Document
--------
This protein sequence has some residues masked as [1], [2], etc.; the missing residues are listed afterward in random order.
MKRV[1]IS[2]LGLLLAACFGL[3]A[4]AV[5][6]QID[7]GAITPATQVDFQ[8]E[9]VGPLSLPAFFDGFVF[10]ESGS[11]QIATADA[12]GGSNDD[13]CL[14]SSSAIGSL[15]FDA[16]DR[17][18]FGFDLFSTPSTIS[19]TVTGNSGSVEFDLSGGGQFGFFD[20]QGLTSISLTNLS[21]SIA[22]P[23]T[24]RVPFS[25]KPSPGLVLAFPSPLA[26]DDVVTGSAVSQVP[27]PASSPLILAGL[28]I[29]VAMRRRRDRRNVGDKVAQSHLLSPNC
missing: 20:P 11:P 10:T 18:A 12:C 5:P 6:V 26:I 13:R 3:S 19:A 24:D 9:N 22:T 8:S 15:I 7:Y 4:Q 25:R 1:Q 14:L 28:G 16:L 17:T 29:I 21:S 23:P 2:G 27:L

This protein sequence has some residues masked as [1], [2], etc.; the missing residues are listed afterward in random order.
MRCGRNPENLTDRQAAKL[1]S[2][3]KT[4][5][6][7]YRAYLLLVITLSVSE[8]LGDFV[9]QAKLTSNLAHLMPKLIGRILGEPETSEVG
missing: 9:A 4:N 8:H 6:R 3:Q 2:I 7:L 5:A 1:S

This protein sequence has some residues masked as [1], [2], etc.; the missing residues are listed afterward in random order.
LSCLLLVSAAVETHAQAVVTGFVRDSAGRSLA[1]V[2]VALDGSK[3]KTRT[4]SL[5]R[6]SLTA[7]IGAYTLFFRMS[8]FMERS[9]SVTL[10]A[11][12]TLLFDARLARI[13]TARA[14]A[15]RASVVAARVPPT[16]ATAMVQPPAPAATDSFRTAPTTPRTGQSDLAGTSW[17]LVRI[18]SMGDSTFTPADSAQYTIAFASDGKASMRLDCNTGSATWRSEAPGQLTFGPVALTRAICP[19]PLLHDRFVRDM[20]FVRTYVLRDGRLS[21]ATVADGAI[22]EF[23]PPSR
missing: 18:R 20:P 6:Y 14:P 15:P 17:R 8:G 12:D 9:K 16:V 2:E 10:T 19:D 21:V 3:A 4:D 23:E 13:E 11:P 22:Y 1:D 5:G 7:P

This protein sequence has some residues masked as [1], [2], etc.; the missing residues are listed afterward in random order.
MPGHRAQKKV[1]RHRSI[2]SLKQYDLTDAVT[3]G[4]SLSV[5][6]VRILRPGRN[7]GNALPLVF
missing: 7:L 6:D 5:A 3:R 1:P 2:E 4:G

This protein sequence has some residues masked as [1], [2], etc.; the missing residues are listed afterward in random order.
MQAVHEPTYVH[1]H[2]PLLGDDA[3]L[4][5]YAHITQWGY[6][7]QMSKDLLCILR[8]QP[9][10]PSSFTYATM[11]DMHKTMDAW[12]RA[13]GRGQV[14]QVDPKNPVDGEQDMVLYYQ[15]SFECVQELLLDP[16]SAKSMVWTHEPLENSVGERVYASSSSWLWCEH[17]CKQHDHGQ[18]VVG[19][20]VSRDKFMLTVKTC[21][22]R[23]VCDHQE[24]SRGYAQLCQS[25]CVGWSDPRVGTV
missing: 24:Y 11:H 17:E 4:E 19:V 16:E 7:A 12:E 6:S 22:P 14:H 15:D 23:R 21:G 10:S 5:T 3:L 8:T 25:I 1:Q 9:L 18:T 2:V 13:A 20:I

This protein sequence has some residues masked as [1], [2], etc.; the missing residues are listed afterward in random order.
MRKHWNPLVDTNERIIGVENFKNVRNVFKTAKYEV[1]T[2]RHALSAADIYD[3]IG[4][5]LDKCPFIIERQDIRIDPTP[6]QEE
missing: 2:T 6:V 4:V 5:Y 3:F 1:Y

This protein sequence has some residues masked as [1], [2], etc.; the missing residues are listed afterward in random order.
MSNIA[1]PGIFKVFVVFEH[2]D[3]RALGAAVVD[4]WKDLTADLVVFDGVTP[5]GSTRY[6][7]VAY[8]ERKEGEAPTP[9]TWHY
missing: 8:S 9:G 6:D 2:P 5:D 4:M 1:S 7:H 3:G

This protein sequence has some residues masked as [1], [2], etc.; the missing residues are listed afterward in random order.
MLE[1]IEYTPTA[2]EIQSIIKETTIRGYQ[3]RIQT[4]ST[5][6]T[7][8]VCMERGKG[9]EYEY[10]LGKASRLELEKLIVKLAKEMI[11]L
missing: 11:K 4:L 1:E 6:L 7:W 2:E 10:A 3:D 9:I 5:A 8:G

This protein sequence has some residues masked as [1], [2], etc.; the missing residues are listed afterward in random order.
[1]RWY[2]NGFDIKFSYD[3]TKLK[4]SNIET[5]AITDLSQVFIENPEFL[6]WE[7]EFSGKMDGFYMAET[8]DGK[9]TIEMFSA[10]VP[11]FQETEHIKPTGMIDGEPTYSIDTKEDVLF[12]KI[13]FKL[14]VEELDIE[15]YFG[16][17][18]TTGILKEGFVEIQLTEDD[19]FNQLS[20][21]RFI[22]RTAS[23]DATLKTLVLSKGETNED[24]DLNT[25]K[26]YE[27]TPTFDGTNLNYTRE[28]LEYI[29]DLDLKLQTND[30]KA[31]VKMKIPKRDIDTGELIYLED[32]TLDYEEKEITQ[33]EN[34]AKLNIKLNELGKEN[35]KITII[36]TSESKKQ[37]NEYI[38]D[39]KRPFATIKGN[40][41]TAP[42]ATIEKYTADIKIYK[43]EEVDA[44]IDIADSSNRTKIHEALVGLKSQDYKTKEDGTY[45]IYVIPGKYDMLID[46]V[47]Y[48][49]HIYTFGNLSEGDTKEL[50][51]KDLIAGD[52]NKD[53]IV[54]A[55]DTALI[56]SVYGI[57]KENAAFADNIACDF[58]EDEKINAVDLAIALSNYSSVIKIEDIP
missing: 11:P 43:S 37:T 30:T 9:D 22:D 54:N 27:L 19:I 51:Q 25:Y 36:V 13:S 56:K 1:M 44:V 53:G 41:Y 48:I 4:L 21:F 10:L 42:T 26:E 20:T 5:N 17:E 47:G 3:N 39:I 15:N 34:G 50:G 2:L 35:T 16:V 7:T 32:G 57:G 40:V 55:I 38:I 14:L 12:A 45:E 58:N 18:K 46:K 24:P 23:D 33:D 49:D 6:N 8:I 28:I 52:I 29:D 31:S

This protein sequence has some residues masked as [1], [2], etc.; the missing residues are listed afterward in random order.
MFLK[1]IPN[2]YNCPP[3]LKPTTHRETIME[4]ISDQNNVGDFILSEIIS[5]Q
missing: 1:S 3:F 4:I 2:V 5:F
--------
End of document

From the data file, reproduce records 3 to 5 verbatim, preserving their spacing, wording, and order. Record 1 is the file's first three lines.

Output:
This protein sequence has some residues masked as [1], [2], etc.; the missing residues are listed afterward in random order.
LSCLLLVSAAVETHAQAVVTGFVRDSAGRSLA[1]V[2]VALDGSK[3]KTRT[4]SL[5]R[6]SLTA[7]IGAYTLFFRMS[8]FMERS[9]SVTL[10]A[11][12]TLLFDARLARI[13]TARA[14]A[15]RASVVAARVPPT[16]ATAMVQPPAPAATDSFRTAPTTPRTGQSDLAGTSW[17]LVRI[18]SMGDSTFTPADSAQYTIAFASDGKASMRLDCNTGSATWRSEAPGQLTFGPVALTRAICP[19]PLLHDRFVRDM[20]FVRTYVLRDGRLS[21]ATVADGAI[22]EF[23]PPSR
missing: 18:R 20:P 6:Y 14:P 15:P 17:R 8:G 12:D 9:K 16:V 2:E 10:T 19:D 21:V 3:A 4:D 23:E 13:E 11:P 22:Y 1:D 5:G 7:P

This protein sequence has some residues masked as [1], [2], etc.; the missing residues are listed afterward in random order.
MPGHRAQKKV[1]RHRSI[2]SLKQYDLTDAVT[3]G[4]SLSV[5][6]VRILRPGRN[7]GNALPLVF
missing: 7:L 6:D 5:A 3:R 1:P 2:E 4:G

This protein sequence has some residues masked as [1], [2], etc.; the missing residues are listed afterward in random order.
MQAVHEPTYVH[1]H[2]PLLGDDA[3]L[4][5]YAHITQWGY[6][7]QMSKDLLCILR[8]QP[9][10]PSSFTYATM[11]DMHKTMDAW[12]RA[13]GRGQV[14]QVDPKNPVDGEQDMVLYYQ[15]SFECVQELLLDP[16]SAKSMVWTHEPLENSVGERVYASSSSWLWCEH[17]CKQHDHGQ[18]VVG[19][20]VSRDKFMLTVKTC[21][22]R[23]VCDHQE[24]SRGYAQLCQS[25]CVGWSDPRVGTV
missing: 24:Y 11:H 17:E 4:E 19:V 16:E 7:A 12:E 6:S 22:P 14:H 15:D 23:R 21:G 10:S 5:T 3:L 8:T 25:I 1:Q 9:L 18:T 2:V 13:A 20:I